Two months after the overthrow of President Anastasio Somoza, Nicaragua's Sandinist leaders are facing a new battle -- how to repair the country's shattered economy.
GV People cutting grass it field near Managua City
SV Men standing round in field with sithes
GV Field with workers
Chimney of Montelimar sugar mill
GV Children playing gates of sugar mill
GV's People outside houses associated with sugar mill property
GV & CU Topographers taking measurements around sugar mill as children look on (4 SHOTS)
GV & CU Sugar mill workers outside house as topographers continue measurements (4 SHOTS)
GV ZOOM INTO SV Family outside house
GV Field with pig grazing
GV Two men with pig grazing in foreground
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Background: Two months after the overthrow of President Anastasio Somoza, Nicaragua's Sandinist leaders are facing a new battle -- how to repair the country's shattered economy. With high unemployment, massive reconstruction bills and little foreign exchange, the government is pinning much of its hope on a new agrarian reform programme.
SYNOPSIS: Agriculture was once Nicaragua's biggest money spinner. During the civil war it came to a virtual halt -- little was planted and fields remained fallow. The cotton crop, traditionally Nicaragua's largest Foreign Exchange earner is down to a quarter of normal levels. The reform programme aims to restore full production.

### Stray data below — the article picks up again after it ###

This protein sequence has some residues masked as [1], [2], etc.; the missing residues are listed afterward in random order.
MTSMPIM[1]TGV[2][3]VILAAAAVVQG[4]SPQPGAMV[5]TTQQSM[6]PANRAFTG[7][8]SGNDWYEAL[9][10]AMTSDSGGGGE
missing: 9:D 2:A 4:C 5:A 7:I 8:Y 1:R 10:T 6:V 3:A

This sugar mill at Montelimar is on property once owned by President Somoza --- it's been taken over by the government. Much of the money earned from agriculture over the last two years was said to have gone with the former President when he fled the country. It's hoped this year's coffee crop will bring in some desperately needed funds and every effort is being made to ensure the harvest is successful.
The agrarian reform will help pay for a massive reconstruction effort. In the government's own words - Nicaragua has been destroyed and will have to be raised from the ashes. Unemployment is officially put at 33 percent but is believed to be much higher.
The success of the government's new measures depend to a large extend on the amount of foreign aid. Observers say Nicaragua will need at least 800-million dollars over the coming year.